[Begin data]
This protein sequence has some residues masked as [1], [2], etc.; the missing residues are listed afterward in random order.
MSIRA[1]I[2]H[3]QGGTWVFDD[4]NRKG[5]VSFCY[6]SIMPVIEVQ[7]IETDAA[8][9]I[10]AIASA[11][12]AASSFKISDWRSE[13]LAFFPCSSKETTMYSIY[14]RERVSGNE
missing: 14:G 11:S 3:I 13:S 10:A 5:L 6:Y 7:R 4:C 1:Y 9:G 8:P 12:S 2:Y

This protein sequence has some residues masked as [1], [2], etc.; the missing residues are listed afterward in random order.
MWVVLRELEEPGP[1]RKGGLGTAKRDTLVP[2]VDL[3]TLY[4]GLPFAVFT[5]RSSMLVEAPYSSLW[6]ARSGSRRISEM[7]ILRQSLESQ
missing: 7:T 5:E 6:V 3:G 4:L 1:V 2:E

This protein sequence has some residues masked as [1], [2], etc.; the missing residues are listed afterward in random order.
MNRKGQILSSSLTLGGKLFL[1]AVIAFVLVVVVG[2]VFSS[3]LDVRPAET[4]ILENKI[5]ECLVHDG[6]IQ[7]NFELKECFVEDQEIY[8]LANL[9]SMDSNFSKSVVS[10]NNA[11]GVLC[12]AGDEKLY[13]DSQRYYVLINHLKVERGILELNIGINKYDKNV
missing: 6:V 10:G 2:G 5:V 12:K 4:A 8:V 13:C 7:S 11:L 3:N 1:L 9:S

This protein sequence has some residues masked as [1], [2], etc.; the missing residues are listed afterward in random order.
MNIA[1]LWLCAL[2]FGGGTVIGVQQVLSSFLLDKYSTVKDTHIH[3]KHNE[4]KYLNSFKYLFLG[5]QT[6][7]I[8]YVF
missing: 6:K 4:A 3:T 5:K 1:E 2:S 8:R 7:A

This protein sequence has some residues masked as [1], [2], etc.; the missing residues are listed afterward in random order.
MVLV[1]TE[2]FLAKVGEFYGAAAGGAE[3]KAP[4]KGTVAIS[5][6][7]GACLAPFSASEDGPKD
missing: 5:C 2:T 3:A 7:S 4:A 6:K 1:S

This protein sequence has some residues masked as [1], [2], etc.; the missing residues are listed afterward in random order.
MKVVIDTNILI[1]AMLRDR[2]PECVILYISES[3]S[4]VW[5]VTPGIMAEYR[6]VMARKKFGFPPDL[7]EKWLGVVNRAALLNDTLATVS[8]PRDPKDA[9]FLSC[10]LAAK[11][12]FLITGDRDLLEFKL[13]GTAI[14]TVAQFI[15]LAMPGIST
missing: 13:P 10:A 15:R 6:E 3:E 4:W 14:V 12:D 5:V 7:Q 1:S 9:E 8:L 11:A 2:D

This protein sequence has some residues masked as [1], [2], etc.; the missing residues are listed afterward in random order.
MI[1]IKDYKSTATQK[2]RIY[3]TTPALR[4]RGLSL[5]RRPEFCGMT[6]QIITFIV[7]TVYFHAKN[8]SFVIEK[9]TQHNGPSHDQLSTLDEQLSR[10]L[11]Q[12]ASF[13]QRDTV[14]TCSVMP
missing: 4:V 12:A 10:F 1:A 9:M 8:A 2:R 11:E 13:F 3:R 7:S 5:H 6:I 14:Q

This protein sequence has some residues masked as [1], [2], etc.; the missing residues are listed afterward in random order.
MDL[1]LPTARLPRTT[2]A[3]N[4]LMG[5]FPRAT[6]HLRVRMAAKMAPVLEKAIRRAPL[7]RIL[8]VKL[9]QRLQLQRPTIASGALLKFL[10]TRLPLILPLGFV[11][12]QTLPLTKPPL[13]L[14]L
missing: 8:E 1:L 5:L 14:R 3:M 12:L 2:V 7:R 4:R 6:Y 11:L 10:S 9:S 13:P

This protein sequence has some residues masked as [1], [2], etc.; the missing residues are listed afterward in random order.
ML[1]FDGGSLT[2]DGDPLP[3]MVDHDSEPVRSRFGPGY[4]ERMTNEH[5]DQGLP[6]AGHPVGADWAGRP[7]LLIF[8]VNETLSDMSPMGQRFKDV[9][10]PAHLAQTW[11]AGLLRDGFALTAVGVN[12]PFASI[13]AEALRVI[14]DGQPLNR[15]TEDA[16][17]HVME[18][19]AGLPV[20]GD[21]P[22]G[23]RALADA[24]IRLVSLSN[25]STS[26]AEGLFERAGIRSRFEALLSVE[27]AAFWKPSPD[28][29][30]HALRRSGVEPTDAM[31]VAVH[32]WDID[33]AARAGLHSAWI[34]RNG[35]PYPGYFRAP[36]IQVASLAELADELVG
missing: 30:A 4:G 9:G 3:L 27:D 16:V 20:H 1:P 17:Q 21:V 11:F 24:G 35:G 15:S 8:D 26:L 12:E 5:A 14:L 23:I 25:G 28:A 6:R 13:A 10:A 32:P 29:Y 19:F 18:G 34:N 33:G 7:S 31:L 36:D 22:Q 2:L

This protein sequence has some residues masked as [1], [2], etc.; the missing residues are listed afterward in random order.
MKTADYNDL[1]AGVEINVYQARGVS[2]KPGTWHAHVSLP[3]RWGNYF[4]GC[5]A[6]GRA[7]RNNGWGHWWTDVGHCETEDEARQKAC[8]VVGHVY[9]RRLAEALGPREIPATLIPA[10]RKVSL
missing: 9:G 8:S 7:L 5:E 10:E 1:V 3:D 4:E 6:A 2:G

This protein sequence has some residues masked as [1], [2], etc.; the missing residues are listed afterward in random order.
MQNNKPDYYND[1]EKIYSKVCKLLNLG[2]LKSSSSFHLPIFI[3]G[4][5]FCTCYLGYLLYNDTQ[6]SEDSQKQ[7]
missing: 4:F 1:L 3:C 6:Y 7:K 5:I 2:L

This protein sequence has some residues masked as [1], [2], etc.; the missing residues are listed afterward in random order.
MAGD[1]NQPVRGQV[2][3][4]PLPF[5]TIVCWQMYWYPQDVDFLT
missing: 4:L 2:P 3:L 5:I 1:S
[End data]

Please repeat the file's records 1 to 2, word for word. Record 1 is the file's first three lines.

This protein sequence has some residues masked as [1], [2], etc.; the missing residues are listed afterward in random order.
MSIRA[1]I[2]H[3]QGGTWVFDD[4]NRKG[5]VSFCY[6]SIMPVIEVQ[7]IETDAA[8][9]I[10]AIASA[11][12]AASSFKISDWRSE[13]LAFFPCSSKETTMYSIY[14]RERVSGNE
missing: 14:G 11:S 3:I 13:S 10:A 5:L 6:Y 7:R 4:C 1:Y 9:G 8:P 12:S 2:Y

This protein sequence has some residues masked as [1], [2], etc.; the missing residues are listed afterward in random order.
MWVVLRELEEPGP[1]RKGGLGTAKRDTLVP[2]VDL[3]TLY[4]GLPFAVFT[5]RSSMLVEAPYSSLW[6]ARSGSRRISEM[7]ILRQSLESQ
missing: 7:T 5:E 6:V 3:G 4:L 1:V 2:E